Exploring Creative Journaling: A Class with Tom of Sugar Turtle Studio

One of the things that I was most excited about at the St. Louis Pen Show was taking a class. While I’ve certainly taken advantage of classes to learn more about fountain pens in the past, I really felt like this year’s offerings were expanded in breadth. One of the ones I took the plunge for was Exploring Creative Journaling, taught by Tom at Sugar Turtle Studio.

Class registration was $65 and included 2 hours of instruction plus supplies to get you started. Tom included a notebook to start creating in (made from a variety of papers). He added a fine liner, stickers, washi tape, and scissors to get you started thinking outside the box. There was also a plastic sheet (I don’t know what this is called but I assume it’s to place between pages so things don’t bleed through or gum up the other side of the page!). And everything came to us in a super fun Rickshaw journaling pouch!

The purpose of the class, according to Tom, was to improve your relationship to journaling. No matter what goals you came in with, he wanted to create an environment where you felt comfortable pushing your own boundaries on what a journal can or should be. He encouraged everyone to keep an open mind and led us through several exercise to show us how many different forms creativity can take.

One of the things I loved most about the class was that he brought tons of examples of his own journals (and those of a few others) to give us ideas on what creative journaling could look like. Many of us in the class are pretty good at writing in a journal, but long to add more visual elements. I hate to say it but I’m not a huge out of the box thinker and I don’t experiment (without getting self conscious) very often. The best way I can explain it is by likening it to how I knit. I almost always start with a pattern. I might modify the pattern a little for personal taste, I usually substitute a different color yarn based on what I have in my stash, and I like to add creative elements, but I’m always starting from something that already exists. So when journaling, I have a hard time throwing caution to the wind and letting it go.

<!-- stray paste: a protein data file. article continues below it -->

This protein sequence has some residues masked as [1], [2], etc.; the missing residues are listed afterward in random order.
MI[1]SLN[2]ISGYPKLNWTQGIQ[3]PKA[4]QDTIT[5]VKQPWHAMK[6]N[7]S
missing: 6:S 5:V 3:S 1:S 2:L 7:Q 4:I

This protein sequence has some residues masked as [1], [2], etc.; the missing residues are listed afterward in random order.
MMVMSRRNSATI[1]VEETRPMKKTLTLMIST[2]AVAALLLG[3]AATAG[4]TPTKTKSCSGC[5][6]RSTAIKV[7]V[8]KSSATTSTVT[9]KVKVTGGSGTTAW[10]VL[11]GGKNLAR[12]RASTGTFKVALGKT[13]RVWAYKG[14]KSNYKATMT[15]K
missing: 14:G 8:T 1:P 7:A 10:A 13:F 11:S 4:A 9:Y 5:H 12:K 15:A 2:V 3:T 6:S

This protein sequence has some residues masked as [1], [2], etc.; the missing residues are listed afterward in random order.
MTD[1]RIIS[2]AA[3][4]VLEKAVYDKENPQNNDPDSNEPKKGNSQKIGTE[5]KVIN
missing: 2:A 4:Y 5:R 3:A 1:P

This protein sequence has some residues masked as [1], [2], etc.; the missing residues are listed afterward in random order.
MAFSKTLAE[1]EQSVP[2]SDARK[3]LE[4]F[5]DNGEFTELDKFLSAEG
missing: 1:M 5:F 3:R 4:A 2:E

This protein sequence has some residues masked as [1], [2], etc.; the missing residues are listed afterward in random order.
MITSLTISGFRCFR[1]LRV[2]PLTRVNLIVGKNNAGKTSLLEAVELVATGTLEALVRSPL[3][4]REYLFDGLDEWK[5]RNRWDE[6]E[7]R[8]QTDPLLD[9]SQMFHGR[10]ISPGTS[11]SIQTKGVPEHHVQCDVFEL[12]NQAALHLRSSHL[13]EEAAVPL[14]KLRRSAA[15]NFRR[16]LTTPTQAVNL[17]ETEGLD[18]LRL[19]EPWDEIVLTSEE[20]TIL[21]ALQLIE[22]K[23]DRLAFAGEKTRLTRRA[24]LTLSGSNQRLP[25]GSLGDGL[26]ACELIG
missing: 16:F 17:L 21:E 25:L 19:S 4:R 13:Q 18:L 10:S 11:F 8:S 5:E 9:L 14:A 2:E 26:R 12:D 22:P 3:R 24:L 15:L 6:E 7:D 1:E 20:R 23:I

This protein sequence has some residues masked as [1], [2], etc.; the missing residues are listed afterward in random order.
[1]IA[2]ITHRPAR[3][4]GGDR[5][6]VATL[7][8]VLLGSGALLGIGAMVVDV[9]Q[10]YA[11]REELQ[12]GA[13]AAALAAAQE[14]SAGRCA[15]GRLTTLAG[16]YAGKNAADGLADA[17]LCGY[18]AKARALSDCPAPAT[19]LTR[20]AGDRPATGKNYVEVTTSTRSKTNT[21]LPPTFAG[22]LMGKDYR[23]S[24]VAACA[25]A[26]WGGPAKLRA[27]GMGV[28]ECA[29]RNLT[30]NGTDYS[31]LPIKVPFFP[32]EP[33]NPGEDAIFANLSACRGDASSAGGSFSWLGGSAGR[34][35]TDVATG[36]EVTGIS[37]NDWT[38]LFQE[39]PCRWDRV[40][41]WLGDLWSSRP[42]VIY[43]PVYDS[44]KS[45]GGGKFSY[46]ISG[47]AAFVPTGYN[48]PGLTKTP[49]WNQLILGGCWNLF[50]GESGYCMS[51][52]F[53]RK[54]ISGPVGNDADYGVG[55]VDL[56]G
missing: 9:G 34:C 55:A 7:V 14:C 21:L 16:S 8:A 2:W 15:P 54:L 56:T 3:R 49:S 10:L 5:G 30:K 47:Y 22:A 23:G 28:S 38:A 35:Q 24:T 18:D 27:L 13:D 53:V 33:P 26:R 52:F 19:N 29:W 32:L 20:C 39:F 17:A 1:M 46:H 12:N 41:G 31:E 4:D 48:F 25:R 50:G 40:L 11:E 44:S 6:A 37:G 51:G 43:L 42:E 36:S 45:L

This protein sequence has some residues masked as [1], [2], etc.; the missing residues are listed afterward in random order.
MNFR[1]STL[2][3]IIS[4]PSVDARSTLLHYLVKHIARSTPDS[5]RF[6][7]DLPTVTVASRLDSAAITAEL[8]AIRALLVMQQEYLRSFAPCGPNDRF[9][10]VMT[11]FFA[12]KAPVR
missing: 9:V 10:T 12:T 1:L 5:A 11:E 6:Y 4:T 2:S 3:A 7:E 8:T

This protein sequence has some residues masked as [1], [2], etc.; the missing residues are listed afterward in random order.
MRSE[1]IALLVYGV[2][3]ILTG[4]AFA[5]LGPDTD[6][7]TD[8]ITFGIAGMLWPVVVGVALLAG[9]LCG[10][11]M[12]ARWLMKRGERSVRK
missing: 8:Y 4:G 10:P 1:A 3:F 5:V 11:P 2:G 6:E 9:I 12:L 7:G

The class was really great. It was relatively small; I believe we had about 15 people. So you could explore your own journaling, while also socializing a bit and seeing how others chose to follow the prompts. Tom was warm and funny, and a great guide through the class. If you like journaling and have the opportunity to take a class with him, I would highly encourage you to do it!

So have I added anything to my journaling since I’ve returned home? Maybe a little? This is the current spread including lots of stickers and some red and blue (patriotic?) ink splotches, which you know I love making (just take an eyedropper with a bit of ink, hold it well above the page and let ‘er rip – use newsprint to keep the work surface from getting to spattered!). I’m also tempted to subscribe to more print magazines. I used to love cutting old magazine up for eye catching images, colors, and articles/headlines of interest. Maybe I’ll go back to my young adult collaging roots?

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2 comments / Add your comment below

  1. I LOVE ‘cutting and pasting’ as my husband says! It is so relaxing and fun! I especially love the see through stickers (it’s easiest to peel them off with tweezers) and they don’t need to be placed in a certain place – a corner, center, edge – makes the pages more fun! Then I write around them with colored pens of all types – so relaxing!

  2. Art journaling is the best, your pages turned out great!

    I’d recommend visiting a thrift shop and picking up some old magazines if you want to explore some collaging – it’s fun to pick a few odd ones to play with!

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